What exactly is honeymoon cystitis?
Honeymoon cystitis – what exactly does this involve? Is cystitis more likely to crop up whilst you’re on holiday, getting intimate with a partner, or both? Although honeymoon cystitis may be more common whilst on holiday as you often have a lot more alone time together, honeymoon cystitis basically refers to cystitis that can crop up as a result of having sex.
This is a fairly common phenomenon in women, although don’t fret; there are lots of top tips to help prevent this as I’ll go on to discuss.
What’s the real cause?
Of course, sex doesn’t always cause cystitis and this certainly shouldn’t put you off. But it may be the case that having sex can make cystitis more likely in some cases. Let me explain why:
Bacteria can get in the wrong places. We know that bad bacteria is the primary cause of cystitis in most cases and unfortunately, sex can just make the transfer of bacteria into your urethra and urinary tract more likely.
Damage is more likely. Especially if dryness is an issue for you, having sex (especially more than normal) can risk damaging the delicate lining of the urinary tract and surrounding areas, which can make infections more likely to settle in.
Your frequency has changed. You may be more likely to experience honeymoon cystitis if you’ve recently become more sexually active, perhaps after meeting someone new, or spending more time than normal with a partner.
Can honeymoon cystitis be passed between partners?
Women are unfortunately much more likely to be affected by cystitis. This is generally due to simple anatomy as areas down below are arranged much closer together when compared to men, so the transfer of bacteria into the urethra is more likely. However, men aren’t completely off the hook and they can also experience cystitis in some cases too.
However, if you already have cystitis or a urinary tract infection is it safe to get intimate with your partner or are you putting them at risk? Well, as the bacteria to blame are found within a women’s urinary tract, the transfer during intimate relations is less likely.
However, if something else is at play, such as thrush or an STI which more often than not affect the vagina rather than the urinary tract, then these types of infections are often more likely to be passed between partners during sex. Therefore, always be sure to keep an eye on your symptoms and pay a visit to your doctor if you are in any doubt as to what might be going on.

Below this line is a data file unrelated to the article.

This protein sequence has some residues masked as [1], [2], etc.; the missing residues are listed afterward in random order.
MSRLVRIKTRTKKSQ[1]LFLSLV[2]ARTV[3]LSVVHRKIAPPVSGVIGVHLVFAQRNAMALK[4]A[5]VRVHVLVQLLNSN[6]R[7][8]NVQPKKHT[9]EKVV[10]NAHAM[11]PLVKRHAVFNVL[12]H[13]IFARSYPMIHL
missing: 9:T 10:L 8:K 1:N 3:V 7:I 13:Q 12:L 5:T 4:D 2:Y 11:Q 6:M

Is this more common during menopause?
The name ‘honeymoon cystitis’ suggests that the condition may be more common in younger lovers still in the honeymoon phase, but actually, as we now know that honeymoon cystitis really means cystitis that is more common after sex, this of course means it can affect sexually active people of all ages, whether on their honeymoon or not!
As we get older, fluctuating hormones, namely oestrogen, can contribute to structural changes of the vagina, bladder and urinary tract. As a result of this, prolapses, thinning walls or dryness can often crop up, all of which can make infections more likely.
What precautions can I take?
If you’ve experienced honeymoon cystitis before, or the thought of it alone is enough for you to take precautions, then here are some top tips from me to help prevent it:
Stick to your normal hygiene practices
People often believe that they are unclean or worry about hygiene practices if they’ve suffered from cystitis, but contrary to popular relief, ramping up the hygiene practices could in fact be detrimental! Using harsh soaps or chemicals found in body washes will only risk further upsetting the pH or the delicate balance of bacteria found down below. Switch to gentler, more natural alternatives found in your local health food store instead.
Keeping properly hydrated will help to keep the tissues lining your urinary tract lubricated and will allow more diluted urine to flush through your system as well, hopefully taking any nasties away with it! I recommend at least 1.5l of plain, still water daily and try to avoid fizzy drinks, caffeinated varieties or sickly sweet options which will only cause further irritation.
Go to the loo
Going to the loo before and after sex can help to keep things moving throughout your bladder and urinary tract and with any luck will help to prevent any bad bacteria getting stuck where it shouldn’t.
Prepare in the bedroom
Dryness can not only cause discomfort during sex, but it can also make infections more likely, therefore, it helps to be prepared. Taking supplements internally such as Sea Buckthorn Oil can be useful (for dryness down below as well as elsewhere), and products can also be applied topically in the bedroom to help with lubrication.
What about treatment if I’m affected?
If you suspect you’ve been affected by honeymoon cystitis and want to get things back under control, here’s what to do:
1- Decipher your diet
As we know, diet can have a big influence when it comes to cystitis. If you’re currently suffering, then avoiding refined sugars (such as those found in sweet treats and white varieties of carbohydrates such as bread or pasta), caffeine and alcohol is a good place to start. Avoid processed foods which may have hidden sugars in them and stock up on fresh foods instead
2- Up the Uva-Ursi
To help get your symptoms under control initially, try Uva-ursi and Echinacea Complex. This is a traditional herbal remedy to help relieve minor urinary complaints associated with cystitis. Take this up to 5 times daily in a small splash of water
3- Pop some probiotics
For longer-term protection against infections down below, female probiotics such as Optibac Probiotics for Women can help to keep the balance of bacteria in check.